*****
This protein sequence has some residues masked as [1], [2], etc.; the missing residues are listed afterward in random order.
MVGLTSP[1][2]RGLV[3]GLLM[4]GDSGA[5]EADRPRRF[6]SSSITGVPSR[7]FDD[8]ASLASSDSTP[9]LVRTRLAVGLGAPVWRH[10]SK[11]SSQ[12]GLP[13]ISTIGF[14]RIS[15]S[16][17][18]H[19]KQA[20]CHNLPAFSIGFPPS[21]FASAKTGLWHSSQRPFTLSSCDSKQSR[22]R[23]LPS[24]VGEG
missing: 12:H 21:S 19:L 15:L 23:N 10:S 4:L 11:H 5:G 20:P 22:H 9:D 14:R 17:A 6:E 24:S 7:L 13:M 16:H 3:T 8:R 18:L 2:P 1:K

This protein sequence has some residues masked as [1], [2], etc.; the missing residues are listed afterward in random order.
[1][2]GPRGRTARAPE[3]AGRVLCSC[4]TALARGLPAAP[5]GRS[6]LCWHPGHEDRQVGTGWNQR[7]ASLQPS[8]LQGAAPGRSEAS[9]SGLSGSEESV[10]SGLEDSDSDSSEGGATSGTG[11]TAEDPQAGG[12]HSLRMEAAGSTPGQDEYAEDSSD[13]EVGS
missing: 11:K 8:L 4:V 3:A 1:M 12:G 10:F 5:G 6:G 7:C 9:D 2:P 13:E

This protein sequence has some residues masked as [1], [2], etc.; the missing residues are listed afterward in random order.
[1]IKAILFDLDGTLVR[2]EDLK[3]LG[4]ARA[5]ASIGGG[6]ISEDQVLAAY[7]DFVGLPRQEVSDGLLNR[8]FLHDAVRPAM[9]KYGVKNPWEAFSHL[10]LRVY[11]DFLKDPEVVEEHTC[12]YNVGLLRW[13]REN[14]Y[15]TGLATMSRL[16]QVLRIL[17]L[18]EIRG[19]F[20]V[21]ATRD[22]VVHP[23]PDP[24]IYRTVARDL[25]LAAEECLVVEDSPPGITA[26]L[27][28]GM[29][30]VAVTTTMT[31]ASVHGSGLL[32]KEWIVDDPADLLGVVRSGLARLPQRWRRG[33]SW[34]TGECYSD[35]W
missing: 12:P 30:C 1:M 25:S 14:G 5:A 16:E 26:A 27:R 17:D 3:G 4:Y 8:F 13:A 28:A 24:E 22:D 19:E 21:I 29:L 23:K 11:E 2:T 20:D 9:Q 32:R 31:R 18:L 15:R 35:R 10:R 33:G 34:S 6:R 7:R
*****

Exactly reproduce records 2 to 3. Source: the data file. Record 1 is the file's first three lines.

This protein sequence has some residues masked as [1], [2], etc.; the missing residues are listed afterward in random order.
[1][2]GPRGRTARAPE[3]AGRVLCSC[4]TALARGLPAAP[5]GRS[6]LCWHPGHEDRQVGTGWNQR[7]ASLQPS[8]LQGAAPGRSEAS[9]SGLSGSEESV[10]SGLEDSDSDSSEGGATSGTG[11]TAEDPQAGG[12]HSLRMEAAGSTPGQDEYAEDSSD[13]EVGS
missing: 11:K 8:L 4:V 3:A 1:M 12:G 10:F 5:G 6:G 7:C 9:D 2:P 13:E

This protein sequence has some residues masked as [1], [2], etc.; the missing residues are listed afterward in random order.
[1]IKAILFDLDGTLVR[2]EDLK[3]LG[4]ARA[5]ASIGGG[6]ISEDQVLAAY[7]DFVGLPRQEVSDGLLNR[8]FLHDAVRPAM[9]KYGVKNPWEAFSHL[10]LRVY[11]DFLKDPEVVEEHTC[12]YNVGLLRW[13]REN[14]Y[15]TGLATMSRL[16]QVLRIL[17]L[18]EIRG[19]F[20]V[21]ATRD[22]VVHP[23]PDP[24]IYRTVARDL[25]LAAEECLVVEDSPPGITA[26]L[27][28]GM[29][30]VAVTTTMT[31]ASVHGSGLL[32]KEWIVDDPADLLGVVRSGLARLPQRWRRG[33]SW[34]TGECYSD[35]W
missing: 12:P 30:C 1:M 25:S 14:G 5:A 16:E 26:A 27:R 17:D 3:G 4:Y 8:F 13:A 28:A 24:E 22:D 19:E 21:I 29:L 23:K 11:E 2:T 20:D 9:Q 32:R 31:R 18:L 15:R 35:R 10:R 33:G 34:S 6:R 7:R